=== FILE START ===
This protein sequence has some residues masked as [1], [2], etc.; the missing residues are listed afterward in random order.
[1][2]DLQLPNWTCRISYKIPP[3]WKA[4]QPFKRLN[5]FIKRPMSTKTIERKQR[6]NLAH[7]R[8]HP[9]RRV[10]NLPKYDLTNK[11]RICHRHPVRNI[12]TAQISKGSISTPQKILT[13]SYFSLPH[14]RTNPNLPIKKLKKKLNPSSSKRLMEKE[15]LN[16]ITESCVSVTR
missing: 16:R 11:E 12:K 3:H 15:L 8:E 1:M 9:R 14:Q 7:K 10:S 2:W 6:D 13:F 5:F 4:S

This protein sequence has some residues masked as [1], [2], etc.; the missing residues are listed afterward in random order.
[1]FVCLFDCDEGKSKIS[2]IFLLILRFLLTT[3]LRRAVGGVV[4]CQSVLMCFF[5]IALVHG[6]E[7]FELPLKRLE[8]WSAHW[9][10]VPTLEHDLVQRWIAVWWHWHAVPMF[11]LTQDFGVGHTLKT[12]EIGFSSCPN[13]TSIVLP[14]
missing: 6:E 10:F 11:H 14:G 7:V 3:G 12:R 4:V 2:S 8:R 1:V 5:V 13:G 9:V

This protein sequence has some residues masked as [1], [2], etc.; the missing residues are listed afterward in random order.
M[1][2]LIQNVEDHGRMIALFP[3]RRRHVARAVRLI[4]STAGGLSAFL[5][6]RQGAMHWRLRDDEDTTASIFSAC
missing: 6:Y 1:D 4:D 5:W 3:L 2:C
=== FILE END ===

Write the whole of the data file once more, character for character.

This protein sequence has some residues masked as [1], [2], etc.; the missing residues are listed afterward in random order.
[1][2]DLQLPNWTCRISYKIPP[3]WKA[4]QPFKRLN[5]FIKRPMSTKTIERKQR[6]NLAH[7]R[8]HP[9]RRV[10]NLPKYDLTNK[11]RICHRHPVRNI[12]TAQISKGSISTPQKILT[13]SYFSLPH[14]RTNPNLPIKKLKKKLNPSSSKRLMEKE[15]LN[16]ITESCVSVTR
missing: 16:R 11:E 12:K 3:H 15:L 8:E 1:M 9:R 14:Q 7:K 10:S 2:W 6:D 13:F 5:F 4:S

This protein sequence has some residues masked as [1], [2], etc.; the missing residues are listed afterward in random order.
[1]FVCLFDCDEGKSKIS[2]IFLLILRFLLTT[3]LRRAVGGVV[4]CQSVLMCFF[5]IALVHG[6]E[7]FELPLKRLE[8]WSAHW[9][10]VPTLEHDLVQRWIAVWWHWHAVPMF[11]LTQDFGVGHTLKT[12]EIGFSSCPN[13]TSIVLP[14]
missing: 6:E 10:F 11:H 14:G 7:V 3:G 12:R 4:V 2:S 8:R 1:V 5:V 13:G 9:V

This protein sequence has some residues masked as [1], [2], etc.; the missing residues are listed afterward in random order.
M[1][2]LIQNVEDHGRMIALFP[3]RRRHVARAVRLI[4]STAGGLSAFL[5][6]RQGAMHWRLRDDEDTTASIFSAC
missing: 6:Y 1:D 4:D 5:W 3:L 2:C